However, paradoxically, the similarities of these incipit-pages (see Figures 3 and 4) help bear out some distinguishing characteristics that are essentially thematic (19). The male character is replaced by a young woman; the feeling of salvation (At last!) becomes one of dejection (I can't bear it anymore!)(20). Besides, the mineral elements (rocks, cliff) and aqueous elements (sea, rain) that dominated the first incipit have now been replaced by an abundance of vegetation (trees, herbs, plants) and full darkness after dusk. The most significant element, in this play of similarities and differences, is reserved for the reading: the quotations seem to fit together and react to each other. The first quotation ends with three suspension points, whereas the first word of the second quotation, "because," is preceded by three suspension points. Thus, the second quotation seems to be an explanation of the first one: "Fear is the oldest emotion of mankind because man is but a tiny creature...(21) Despite the constant plot shifts in the volume, the feeling of familiarity initiated on the first page does not diminish during the reading (22), and the composition of this incipit-page becomes emblematic of the narrative strategy in its entirety, since this volume actually resumes the first one, both in its general conception and in its set of themes.
Similar structural effects are used in both volumes: abrupt narratives, multiplying flashbacks, and even second-level flashbacks (23), so that the reading oscillates between three distinct but interlaced levels of temporality (24). Even the frameworks of these narratives seem to echo one another: here again, Cromwell Stone returns from Europe to America by boat; here again, the "key" is on board; here again, "wreckers" will step in during the crossing; here again, Stone and his companion will come back to Loatham, revisiting places that are still recognizable, despite the invasion of vegetation--Stone's house, the water tank, the enigmatic tower. Thus, the title, The Return of Cromwell Stone, has a threefold meaning: the return of a character who has been away for ten years, the return of a character to the site of his past adventures, and the return of the framework of the first volume.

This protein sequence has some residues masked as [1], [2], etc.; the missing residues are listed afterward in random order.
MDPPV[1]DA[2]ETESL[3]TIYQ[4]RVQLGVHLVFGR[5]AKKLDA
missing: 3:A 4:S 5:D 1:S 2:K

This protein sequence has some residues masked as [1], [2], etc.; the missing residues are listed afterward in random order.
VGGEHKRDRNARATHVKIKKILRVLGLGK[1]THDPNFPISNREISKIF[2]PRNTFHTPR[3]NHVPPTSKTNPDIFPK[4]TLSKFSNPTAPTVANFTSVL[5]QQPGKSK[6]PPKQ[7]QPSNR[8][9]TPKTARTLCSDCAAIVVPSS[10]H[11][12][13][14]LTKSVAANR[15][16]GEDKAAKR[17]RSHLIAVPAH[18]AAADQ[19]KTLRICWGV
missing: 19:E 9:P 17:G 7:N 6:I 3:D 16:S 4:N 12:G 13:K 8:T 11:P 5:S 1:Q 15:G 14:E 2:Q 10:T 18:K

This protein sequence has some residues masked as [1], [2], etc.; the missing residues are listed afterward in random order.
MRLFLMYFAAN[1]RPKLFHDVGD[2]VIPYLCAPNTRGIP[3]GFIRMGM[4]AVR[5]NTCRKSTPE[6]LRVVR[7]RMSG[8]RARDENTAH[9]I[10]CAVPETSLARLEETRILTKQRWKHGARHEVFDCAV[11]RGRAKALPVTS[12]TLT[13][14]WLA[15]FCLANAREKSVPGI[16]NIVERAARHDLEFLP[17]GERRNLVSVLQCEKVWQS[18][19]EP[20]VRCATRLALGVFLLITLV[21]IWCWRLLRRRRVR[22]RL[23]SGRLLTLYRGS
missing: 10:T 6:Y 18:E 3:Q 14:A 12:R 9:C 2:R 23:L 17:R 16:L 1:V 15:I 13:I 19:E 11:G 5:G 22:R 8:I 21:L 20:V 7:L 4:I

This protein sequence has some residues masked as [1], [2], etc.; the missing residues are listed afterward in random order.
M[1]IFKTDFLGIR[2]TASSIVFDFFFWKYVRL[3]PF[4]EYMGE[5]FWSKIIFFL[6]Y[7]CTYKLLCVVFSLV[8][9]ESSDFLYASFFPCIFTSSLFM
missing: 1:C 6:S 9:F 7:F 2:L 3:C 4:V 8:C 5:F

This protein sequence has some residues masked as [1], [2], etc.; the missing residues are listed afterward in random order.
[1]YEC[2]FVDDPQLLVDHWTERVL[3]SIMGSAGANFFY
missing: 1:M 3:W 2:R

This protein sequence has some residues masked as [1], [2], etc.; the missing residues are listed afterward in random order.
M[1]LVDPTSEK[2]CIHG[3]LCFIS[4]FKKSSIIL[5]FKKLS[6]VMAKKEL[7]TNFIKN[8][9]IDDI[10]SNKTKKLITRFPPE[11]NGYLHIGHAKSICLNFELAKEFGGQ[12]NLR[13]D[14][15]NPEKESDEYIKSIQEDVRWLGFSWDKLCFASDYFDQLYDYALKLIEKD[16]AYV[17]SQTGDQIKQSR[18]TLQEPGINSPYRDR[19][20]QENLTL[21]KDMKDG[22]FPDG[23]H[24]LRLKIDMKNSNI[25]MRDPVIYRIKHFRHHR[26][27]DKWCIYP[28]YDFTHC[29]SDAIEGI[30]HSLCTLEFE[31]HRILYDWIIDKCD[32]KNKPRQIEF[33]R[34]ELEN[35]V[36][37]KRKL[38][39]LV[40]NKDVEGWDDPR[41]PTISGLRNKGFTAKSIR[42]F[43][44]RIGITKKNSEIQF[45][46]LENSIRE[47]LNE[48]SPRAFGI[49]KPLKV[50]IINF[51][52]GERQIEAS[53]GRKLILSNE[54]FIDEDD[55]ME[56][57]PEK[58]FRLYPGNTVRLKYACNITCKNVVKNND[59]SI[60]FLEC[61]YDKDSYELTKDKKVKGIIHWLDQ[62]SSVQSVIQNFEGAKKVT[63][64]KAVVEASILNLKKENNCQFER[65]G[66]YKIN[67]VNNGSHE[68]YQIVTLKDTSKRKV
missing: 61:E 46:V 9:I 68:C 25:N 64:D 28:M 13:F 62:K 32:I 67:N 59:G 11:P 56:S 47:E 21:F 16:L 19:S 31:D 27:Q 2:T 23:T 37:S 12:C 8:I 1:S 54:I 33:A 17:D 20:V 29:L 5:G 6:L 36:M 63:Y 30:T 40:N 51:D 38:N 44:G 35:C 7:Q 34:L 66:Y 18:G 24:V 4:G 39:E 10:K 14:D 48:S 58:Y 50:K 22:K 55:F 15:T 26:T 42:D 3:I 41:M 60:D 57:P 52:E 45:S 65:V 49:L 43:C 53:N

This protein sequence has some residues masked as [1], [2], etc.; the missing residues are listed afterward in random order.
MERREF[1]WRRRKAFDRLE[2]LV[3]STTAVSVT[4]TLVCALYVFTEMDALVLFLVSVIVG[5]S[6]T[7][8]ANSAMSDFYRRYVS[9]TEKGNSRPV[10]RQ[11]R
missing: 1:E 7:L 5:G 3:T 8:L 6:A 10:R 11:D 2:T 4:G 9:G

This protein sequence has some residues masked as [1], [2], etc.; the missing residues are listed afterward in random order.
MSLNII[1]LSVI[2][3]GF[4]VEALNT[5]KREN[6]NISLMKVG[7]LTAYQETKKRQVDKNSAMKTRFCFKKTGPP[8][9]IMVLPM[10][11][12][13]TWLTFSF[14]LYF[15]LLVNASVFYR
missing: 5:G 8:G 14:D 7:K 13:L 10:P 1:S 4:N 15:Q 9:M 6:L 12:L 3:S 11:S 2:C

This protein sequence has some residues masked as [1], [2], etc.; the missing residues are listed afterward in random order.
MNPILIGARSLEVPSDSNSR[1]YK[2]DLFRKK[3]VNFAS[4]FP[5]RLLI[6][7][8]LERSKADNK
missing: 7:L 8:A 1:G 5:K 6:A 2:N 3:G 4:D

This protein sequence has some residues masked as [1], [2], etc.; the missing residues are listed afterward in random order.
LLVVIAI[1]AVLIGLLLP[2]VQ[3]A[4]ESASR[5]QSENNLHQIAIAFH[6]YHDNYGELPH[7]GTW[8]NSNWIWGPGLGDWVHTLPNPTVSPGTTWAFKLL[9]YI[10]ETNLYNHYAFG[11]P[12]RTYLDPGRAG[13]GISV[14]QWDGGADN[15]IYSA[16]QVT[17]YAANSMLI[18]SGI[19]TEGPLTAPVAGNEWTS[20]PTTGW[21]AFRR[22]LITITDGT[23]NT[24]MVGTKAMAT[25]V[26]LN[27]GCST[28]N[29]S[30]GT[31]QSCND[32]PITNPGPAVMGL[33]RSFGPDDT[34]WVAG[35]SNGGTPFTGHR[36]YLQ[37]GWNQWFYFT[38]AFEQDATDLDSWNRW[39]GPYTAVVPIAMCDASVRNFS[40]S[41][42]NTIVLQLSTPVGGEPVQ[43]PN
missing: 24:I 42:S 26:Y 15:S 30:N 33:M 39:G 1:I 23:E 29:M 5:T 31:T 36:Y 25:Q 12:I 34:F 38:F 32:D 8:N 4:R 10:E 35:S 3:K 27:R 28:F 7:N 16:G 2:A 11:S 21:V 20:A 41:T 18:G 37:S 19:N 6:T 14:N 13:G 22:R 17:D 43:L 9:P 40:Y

Surprisingly, this familiarity does not diminish the effect of the fantastic in the narrative. On the contrary, it constitutes the very essence of this effect. With The Return of Cromwell Stone, the reader is not simply confronted with a series of events that is innocently added to those of the first volume. Instead, the linearity of the chain of events is reinforced by a logic that takes the shape of a spiral. A new, shifted loop presents itself: not only does The Return stage events that seem to repeat those of the previous volume, it also includes these in a larger view, providing the framework of the first volume with a new series of events, upstream as well as downstream. Far from being a useless repetition, this movement has a destabilizing effect because the narrative, as it unfolds, systematically modifies many perceptions and certainties previously acquired by the reader who, confronted with these reversals (25), will be led to a new and surprising reconstruction of the way this universe works. Thus, the author's strategy can be perceived more clearly-far from minimizing the proximity to previous adventures, he builds on the reader's acquired knowledge and plays a structural game by introducing elements diverging from this knowledge (26). It is from this forced re-reading, maintained by the narrative structure and its shifts, that the feeling of confusion arises, which was effectively begun on the opening page (27).